Alexandre Grossmann

  Born in 1930 in Zagreb, Alex Grossmann fled the pro-Nazi Croatian regime for Tuscany in 1941, then Switzerland, before returning to Yugoslavia after the war. In 1955 he obtained a doctorate in physics at the Ruđer Bošković Institute. 

  After leaving for the United States, he worked in the Physics Departments of Brandeis University and NYU at the Courant Institute and then at the Institute for Advanced Studies in Princeton until 1964. After a year at the IHES (Bures-sur-Yvette, France) he joined at the request of Daniel Kastler the nascent Center of Theoretical Physics of Marseille in 1966, on a permanent CNRS position  of "Master of Research" (Director of Research). With an interest in computer science and genomics from the years 1993-1995, he joined the newly created "Génome et Informatique Laboratory”, at the University of Versailles, then transferred in 2000 to the genopole of Evry, where Alex becomes one of the animators. The laboratory undergoes name changes ("Statistics and Genome" laboratory in 2006, then a group of the LAMMe Laboratory of Mathematics & Modeling of Evry), but Alex Grossmann remains actively involved in the group until December 2014. He was twice awarded the emeritus titles of 5 years. 

  A truly multidisciplinary and multilingual researcher, Alex Grossmann first made very important contributions to the mathematics of quantum mechanics – analyticity of scattering amplitude, functional analysis, pseudo-differential operators, solid physics, Fermi pseudo-potentials, quantification - without forgetting statistical physics and antenna theory. In 1980, he met the geophysicist Jean Morlet of Elf-Aquitaine society. Together, they formalize the now famous "wavelet theory", first of all by introducing the group "ax+b" (dilation, translation) the direct and inverse transforms in continuous complex wavelets (time-scales or position-scales), or even directional (rotation) - then by discretization techniques, the construction of fast algorithms in any dimension (e.g. algorithms “àtrous”), and the construction of bases, including the "frames" that will lead to orthogonal bases, bi-orthogonal (developed by Yves Meyer), etc ... He will create and lead since 1986 the international Wavelets Research Group (in French GDR "Ondelettes"). Since then, wavelet analysis has been exploited in various fields (e.g. signal analysis and resynthesis, pattern recognition, localization and characterization of discontinuities, image processing (including JPEG2000 format), fractals theory, inverse problems in potential theory, geophysics, the study of turbulent phenomena, the sciences of the universe, the detection of gravitational waves, etc.). From 1993-1995 Alex Grossmann was interested in problems of bioinformatics and genomics, in particular the use of linear algebra for the comparison of biological sequences; the quantitative study of the evolution of protein sequences.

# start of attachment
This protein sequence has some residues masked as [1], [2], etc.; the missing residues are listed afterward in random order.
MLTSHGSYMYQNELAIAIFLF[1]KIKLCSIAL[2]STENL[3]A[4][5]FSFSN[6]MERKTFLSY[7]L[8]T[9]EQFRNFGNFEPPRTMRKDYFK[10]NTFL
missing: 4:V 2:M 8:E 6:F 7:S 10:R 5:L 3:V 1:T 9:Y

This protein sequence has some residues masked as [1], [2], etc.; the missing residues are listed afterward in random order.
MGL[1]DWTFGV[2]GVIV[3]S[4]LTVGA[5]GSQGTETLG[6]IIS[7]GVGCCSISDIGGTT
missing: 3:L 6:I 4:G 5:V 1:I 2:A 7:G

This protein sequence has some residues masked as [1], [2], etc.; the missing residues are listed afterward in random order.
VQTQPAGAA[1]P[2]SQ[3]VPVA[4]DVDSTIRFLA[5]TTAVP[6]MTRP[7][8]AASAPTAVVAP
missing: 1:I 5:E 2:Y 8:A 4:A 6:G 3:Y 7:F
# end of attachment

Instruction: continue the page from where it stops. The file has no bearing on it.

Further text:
With his profoundly original mind, combining the abstract and the applied, the cultural and the creative, Alexandre Grossmann has left a lasting imprint of his vision of knowledge to several generations of scientists.

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